There are certain aspects of the application that will have particular influence on the final decision of a project. As discussed earlier this starts with the NPPF which serves as very general guidance on a project. A project is then assessed using the Local Plan and all its supporting documents.

This is the criteria you can use to really draw attention to the merits of an application. It is also the opportunity to highlight aspects of a project that you don’t think are good and suggest alternatives.

ANYONE can comment on an application, all you need is access to the internet or phone to find the relevant references for an application. You can either look online where it is a very straightforward to comment as an email address will be provided with the application for the planning officer in charge where you can email directly. Or, if you don’t have access to the internet, you can go into your local planning office and ask for the name to write to directly or phone the planning office for the planning officer’s name.

The consultation period on applications is only normally open for 21 days and you should get your letter of support or appeal in within this time. You do not have to be from the council area to comment on an application so, if you are from Sheffield and want to write a letter of support for a proposed development in Essex or anywhere else in the UK, you can.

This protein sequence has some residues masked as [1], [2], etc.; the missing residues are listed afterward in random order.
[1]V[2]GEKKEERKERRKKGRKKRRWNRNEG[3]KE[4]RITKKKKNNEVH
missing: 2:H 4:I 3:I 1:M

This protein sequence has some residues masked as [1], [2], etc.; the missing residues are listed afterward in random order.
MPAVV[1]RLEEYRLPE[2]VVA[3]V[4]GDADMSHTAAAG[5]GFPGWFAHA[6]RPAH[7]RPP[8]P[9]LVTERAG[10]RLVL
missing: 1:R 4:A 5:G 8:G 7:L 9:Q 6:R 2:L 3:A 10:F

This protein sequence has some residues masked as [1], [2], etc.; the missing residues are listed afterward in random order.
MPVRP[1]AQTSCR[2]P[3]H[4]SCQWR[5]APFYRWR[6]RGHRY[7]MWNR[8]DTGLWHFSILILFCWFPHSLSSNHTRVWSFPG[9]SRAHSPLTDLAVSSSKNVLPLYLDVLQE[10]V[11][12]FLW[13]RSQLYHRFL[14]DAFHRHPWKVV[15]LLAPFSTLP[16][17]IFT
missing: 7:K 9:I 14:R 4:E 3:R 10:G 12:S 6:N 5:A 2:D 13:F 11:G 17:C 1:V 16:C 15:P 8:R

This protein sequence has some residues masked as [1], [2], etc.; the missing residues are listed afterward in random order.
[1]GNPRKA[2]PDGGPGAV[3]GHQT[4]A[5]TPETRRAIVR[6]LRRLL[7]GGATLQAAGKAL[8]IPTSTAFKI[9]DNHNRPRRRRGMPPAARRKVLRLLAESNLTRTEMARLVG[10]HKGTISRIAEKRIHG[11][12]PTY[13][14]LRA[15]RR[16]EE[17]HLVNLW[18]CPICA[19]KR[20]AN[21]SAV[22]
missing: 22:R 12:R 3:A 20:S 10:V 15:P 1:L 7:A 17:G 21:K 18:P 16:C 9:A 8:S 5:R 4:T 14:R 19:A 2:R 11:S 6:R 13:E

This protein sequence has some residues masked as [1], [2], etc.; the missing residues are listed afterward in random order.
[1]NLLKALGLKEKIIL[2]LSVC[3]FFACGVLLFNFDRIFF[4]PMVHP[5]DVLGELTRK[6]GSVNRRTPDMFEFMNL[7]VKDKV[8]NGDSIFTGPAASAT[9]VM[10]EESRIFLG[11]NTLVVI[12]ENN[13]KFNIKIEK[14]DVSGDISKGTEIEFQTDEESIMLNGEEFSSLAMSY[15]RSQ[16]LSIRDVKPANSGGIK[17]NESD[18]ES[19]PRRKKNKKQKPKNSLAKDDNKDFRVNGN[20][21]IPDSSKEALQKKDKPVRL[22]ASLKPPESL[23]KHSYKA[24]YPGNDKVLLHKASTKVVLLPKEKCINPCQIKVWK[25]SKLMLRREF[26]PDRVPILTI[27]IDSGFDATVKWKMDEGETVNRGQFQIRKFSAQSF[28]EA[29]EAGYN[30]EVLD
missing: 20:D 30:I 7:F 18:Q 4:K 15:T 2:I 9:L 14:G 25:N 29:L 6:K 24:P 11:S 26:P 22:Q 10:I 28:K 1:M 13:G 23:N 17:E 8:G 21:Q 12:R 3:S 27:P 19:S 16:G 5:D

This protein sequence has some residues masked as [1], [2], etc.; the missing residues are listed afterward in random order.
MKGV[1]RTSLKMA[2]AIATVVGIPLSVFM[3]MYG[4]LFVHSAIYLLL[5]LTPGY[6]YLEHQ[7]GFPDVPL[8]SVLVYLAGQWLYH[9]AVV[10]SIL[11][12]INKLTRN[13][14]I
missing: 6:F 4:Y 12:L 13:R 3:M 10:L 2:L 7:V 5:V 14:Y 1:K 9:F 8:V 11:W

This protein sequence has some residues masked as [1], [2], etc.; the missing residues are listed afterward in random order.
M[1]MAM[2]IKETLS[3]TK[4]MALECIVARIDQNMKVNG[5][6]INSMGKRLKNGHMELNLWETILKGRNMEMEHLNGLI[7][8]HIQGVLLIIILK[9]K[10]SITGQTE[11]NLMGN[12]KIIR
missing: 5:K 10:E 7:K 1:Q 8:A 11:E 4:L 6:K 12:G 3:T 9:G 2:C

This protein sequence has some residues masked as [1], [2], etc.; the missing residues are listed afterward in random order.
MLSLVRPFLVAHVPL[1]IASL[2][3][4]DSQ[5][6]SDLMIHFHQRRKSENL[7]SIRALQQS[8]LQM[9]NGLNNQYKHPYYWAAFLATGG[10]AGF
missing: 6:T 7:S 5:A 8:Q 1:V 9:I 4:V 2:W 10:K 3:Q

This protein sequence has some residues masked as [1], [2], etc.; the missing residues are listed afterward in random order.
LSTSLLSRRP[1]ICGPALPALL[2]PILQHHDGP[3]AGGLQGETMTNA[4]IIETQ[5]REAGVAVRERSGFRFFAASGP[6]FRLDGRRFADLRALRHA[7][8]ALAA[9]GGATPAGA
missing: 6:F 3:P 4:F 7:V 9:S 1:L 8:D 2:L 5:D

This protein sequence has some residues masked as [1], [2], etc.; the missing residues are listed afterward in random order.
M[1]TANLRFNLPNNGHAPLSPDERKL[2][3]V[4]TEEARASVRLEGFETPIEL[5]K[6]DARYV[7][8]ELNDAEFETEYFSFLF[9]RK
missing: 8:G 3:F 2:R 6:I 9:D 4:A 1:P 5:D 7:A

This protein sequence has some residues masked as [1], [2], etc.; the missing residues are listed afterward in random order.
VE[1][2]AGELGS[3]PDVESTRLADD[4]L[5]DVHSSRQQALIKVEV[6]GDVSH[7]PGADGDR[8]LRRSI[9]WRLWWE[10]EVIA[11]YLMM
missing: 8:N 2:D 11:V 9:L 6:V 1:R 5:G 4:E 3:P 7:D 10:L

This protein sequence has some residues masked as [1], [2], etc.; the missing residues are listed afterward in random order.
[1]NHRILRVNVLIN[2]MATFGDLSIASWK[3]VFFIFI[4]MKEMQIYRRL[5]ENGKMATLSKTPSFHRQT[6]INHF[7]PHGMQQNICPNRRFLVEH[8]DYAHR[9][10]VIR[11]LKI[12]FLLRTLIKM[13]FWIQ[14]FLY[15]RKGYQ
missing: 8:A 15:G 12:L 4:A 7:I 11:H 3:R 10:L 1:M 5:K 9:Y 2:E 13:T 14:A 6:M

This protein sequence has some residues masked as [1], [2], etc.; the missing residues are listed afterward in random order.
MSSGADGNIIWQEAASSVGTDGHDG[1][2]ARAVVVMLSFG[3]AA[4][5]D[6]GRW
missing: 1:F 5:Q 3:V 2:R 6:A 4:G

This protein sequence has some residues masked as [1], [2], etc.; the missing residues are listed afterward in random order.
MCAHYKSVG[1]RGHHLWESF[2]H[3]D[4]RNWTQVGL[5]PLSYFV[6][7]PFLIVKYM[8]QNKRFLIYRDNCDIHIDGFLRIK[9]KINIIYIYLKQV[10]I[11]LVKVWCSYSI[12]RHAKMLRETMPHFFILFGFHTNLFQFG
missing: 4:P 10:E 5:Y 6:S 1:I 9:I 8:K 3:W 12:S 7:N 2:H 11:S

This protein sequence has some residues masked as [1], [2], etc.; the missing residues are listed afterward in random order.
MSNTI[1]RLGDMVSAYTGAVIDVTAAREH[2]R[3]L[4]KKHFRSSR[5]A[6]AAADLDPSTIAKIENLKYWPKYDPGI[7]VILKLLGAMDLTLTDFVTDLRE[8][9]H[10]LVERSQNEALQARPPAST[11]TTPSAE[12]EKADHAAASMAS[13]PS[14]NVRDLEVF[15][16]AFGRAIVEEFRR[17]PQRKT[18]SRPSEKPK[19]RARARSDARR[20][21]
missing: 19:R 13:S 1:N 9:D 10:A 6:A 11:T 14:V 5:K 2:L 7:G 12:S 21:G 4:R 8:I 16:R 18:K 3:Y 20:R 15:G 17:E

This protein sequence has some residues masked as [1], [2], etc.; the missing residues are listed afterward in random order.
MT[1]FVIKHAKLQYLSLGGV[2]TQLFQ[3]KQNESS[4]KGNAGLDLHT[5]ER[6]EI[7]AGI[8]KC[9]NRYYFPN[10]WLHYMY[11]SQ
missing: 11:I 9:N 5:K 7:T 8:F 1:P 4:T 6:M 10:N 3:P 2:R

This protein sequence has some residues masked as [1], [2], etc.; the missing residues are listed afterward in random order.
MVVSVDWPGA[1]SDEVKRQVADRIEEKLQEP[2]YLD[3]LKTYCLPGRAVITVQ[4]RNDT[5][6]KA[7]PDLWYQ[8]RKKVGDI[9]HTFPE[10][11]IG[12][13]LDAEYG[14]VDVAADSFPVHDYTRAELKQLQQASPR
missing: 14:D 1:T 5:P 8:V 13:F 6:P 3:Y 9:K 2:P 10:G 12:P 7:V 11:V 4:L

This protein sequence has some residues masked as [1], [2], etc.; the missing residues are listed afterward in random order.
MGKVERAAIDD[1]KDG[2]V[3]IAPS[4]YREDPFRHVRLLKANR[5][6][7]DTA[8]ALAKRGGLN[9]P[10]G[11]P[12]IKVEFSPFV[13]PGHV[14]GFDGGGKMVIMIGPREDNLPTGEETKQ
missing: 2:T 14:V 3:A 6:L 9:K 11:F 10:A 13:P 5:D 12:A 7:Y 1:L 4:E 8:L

Why you should show your support

Even when a renewable energy scheme is very economically viable and there is an obvious social benefit many schemes will still be refused as these can only proceed with the support of the public and planning authorities. It may seem obvious to you that a scheme is beneficial and that the planning officer should approve it but there are many factors that influence a decision and it is up to you to highlight the positive elements of a scheme.

Finally

If you are a more outgoing person then you can promote a renewable project more vocally in your community. Rallying to promote a scheme and inform public opinion on the pros of a project can play a huge role in success of a project. Decision makers like MPs, Planners and Councillors will take note of community support and this can have a great impact on a scheme.

Useful Sources

Friends of the earth have produced a more in depth report on how to get involved

http://www.foe.co.uk/resource/guides/supporting_renewables.pdf.

There is also a planning Charity Called Planning Aid which provides professional advice on the planning system if you need more information on how to have your say on a Renewable Energy Project.

The Planning Portal is another good website for information on the planning system and what you can do.

 

Blog written by Michael Bamford

 

Addition from Sheffield City Council

As well as the Climate Change and Design SPD which is mentioned, Sheffield Council has an adopted policy on renewable energy and carbon reduction in our Core Strategy, policy CS65 http://sheffield-consult.limehouse.co.uk/portal/sdfcs/core_strategy/core_strategy?pointId=1233053235961#section-1233053235961 [1]. This is the policy that would be used in the determination of planning applications for renewable energy, supported by the SPD where relevant. As noted, we are about to consult on our City Policies and Sites document, but this does not contain any further policies on renewable energy, as a policy has already been adopted. Also, this link https://www.sheffield.gov.uk/planning-and-city-development/whats-new/changepd.html [2] explains where planning permission is not required for small-scale renewables.